Stabilizing Protein Complexes

Ion mobility-mass spectrometry (IM-MS) is a powerful tool for structural biology with the ability to simultaneously assess the structure, topology, dynamics, and composition of large heterogeneous multi-protein complexes at low micro-molar concentrations. However, one of the challenges in using IM-MS is that the structures of protein complexes in the gas phase can differ from those in solution as a consequence of ionization, desolvation, transport, and analysis over a range of time scale and energies. Thus, a general means must be identified to stabilize protein structures in the gas phase. Our approach involves stabilizing protein structure through the addition of inorganic cations and anions, or by crosslinking the intact complex (in collaboration with Dr. Philip Andrews (UM Biological Chemistry). Collision-induced dissociation (CID) and collision-induced unfolding (CIU) profiles of multi-protein systems could be used to quantitatively determine the increase in gas-phase protein stability.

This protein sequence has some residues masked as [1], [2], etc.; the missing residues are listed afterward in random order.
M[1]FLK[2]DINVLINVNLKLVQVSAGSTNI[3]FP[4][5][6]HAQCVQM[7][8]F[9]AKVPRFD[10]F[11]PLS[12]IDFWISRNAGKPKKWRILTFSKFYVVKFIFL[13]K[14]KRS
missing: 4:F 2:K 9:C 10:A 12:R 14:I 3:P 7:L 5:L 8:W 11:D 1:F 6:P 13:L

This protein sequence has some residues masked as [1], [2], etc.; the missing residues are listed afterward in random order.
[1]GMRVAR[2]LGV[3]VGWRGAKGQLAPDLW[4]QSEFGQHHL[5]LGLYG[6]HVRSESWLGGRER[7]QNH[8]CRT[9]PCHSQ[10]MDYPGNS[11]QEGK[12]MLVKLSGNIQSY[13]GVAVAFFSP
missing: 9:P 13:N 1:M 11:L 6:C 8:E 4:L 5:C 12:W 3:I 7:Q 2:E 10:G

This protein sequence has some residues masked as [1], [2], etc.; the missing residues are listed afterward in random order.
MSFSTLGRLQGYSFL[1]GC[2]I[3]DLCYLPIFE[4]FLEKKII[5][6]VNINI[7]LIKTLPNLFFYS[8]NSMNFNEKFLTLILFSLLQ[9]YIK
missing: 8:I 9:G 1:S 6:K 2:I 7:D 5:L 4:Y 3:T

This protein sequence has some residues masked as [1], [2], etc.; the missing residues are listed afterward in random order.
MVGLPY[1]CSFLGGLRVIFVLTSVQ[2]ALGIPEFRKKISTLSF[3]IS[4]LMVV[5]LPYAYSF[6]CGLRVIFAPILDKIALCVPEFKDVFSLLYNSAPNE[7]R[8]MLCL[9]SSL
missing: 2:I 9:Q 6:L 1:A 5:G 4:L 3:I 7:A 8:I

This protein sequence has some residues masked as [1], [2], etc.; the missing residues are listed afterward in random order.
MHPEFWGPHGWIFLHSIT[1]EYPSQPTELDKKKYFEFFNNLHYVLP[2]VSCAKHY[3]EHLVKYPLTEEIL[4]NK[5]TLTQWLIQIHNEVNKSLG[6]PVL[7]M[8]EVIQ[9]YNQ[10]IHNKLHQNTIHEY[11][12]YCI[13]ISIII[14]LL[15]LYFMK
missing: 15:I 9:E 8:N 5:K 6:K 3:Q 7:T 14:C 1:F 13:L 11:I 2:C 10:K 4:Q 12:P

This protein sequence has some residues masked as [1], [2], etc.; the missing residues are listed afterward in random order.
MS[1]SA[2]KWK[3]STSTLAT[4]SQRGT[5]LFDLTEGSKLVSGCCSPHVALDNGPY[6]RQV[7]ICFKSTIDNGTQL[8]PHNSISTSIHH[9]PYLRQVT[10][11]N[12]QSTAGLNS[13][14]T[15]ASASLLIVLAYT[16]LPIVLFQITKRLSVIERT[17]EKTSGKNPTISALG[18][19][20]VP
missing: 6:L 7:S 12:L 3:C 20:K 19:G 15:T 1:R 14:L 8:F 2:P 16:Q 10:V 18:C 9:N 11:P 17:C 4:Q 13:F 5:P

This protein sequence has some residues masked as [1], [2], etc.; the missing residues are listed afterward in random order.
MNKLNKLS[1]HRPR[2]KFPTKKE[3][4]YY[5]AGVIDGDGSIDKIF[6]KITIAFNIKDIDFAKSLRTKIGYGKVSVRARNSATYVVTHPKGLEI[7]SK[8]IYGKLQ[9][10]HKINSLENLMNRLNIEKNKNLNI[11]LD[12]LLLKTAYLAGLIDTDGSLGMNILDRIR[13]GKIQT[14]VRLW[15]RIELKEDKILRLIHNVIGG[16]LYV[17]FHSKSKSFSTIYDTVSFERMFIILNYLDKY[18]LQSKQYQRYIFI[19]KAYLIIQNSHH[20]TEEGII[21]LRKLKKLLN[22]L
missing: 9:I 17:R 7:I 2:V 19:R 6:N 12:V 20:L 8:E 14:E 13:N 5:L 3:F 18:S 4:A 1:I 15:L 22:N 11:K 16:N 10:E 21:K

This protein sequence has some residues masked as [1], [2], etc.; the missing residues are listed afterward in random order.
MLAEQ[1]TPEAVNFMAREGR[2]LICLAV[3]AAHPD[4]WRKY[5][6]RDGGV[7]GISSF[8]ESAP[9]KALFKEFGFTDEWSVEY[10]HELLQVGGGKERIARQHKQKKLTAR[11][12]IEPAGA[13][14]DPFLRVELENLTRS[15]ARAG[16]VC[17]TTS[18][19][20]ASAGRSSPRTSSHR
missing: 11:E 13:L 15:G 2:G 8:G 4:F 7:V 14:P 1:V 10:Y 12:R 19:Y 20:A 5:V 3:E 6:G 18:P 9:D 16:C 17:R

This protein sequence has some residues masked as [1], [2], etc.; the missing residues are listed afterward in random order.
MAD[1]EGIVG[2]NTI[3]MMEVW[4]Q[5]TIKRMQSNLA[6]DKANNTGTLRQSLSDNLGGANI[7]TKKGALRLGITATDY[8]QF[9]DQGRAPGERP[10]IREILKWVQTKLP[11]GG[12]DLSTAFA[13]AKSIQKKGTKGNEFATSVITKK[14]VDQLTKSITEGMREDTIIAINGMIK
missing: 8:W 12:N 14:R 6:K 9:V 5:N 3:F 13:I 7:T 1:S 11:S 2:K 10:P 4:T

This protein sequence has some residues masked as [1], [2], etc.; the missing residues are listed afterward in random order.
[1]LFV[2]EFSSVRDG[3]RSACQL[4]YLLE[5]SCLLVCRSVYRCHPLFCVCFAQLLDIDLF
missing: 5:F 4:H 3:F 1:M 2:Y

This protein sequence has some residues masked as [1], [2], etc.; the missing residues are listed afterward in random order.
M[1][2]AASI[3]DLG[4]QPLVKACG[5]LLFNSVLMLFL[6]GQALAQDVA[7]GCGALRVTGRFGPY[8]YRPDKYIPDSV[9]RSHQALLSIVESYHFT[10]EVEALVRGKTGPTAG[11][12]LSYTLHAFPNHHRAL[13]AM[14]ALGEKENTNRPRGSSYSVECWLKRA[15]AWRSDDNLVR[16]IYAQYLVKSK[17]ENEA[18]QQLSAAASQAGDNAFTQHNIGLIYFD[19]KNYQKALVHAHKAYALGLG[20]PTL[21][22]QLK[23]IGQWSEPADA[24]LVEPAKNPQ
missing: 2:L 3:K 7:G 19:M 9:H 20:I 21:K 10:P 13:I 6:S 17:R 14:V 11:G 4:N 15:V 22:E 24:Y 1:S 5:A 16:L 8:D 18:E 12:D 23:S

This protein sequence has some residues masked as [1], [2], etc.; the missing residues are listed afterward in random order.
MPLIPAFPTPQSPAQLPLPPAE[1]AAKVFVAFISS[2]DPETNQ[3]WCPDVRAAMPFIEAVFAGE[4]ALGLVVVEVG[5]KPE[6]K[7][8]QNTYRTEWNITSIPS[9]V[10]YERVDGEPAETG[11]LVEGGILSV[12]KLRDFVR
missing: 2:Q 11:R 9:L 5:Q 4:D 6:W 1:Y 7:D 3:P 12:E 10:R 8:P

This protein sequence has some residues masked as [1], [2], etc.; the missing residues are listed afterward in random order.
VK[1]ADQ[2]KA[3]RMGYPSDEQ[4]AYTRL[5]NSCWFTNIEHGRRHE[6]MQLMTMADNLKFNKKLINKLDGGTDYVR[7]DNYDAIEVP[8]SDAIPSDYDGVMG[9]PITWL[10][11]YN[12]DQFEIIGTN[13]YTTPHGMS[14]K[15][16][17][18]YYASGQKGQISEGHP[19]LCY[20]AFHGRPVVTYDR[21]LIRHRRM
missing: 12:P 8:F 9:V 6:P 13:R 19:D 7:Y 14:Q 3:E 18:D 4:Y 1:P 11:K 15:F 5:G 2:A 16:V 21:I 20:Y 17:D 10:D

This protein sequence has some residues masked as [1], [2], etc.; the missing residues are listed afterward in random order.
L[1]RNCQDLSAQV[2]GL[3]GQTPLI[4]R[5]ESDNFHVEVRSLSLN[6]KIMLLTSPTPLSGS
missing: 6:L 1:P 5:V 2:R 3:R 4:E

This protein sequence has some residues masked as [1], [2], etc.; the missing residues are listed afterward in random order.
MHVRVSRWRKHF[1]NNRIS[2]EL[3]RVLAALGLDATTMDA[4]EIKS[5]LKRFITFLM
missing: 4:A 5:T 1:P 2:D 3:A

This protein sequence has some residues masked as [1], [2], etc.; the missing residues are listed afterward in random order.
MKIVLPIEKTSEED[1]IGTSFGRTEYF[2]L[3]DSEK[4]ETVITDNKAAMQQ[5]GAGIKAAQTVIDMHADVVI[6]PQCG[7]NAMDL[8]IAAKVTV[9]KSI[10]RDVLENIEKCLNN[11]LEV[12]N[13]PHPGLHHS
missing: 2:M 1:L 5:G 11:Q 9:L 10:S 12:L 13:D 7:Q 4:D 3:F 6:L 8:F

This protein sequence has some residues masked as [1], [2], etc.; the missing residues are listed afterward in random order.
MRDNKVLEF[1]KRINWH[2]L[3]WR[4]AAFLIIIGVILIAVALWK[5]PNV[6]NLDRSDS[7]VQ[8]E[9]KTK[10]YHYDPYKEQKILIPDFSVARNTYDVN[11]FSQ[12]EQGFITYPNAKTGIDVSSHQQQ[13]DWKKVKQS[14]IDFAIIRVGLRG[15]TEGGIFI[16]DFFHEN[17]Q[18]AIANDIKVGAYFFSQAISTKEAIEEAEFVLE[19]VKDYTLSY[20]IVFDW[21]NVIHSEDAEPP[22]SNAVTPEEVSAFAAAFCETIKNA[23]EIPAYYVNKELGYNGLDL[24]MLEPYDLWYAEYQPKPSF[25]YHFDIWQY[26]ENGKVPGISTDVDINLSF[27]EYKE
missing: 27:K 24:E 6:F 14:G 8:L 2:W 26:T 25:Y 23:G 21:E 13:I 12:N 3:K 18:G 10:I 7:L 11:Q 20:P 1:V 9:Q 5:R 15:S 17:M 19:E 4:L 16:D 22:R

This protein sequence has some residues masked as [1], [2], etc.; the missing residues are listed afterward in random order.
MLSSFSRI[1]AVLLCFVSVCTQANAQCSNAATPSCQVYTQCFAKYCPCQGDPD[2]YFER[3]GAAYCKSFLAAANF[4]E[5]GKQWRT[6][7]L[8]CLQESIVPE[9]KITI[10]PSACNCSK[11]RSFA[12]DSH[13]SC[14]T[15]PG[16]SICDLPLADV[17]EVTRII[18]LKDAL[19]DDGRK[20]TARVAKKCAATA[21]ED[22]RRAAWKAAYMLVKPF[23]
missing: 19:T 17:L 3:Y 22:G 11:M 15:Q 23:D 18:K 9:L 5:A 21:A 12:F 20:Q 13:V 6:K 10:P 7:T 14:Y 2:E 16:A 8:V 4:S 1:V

Cation, anion, and crosslinker stabilizing protein structure in the gas-phase

For more details, please refer to Han, L. et al. JACS, 2011, 133 (29) and Samulak, B. M., et al. Anal. Chem., 2016, 88 (10).

For a detailed summary of current work in this research area, please visit the publication site.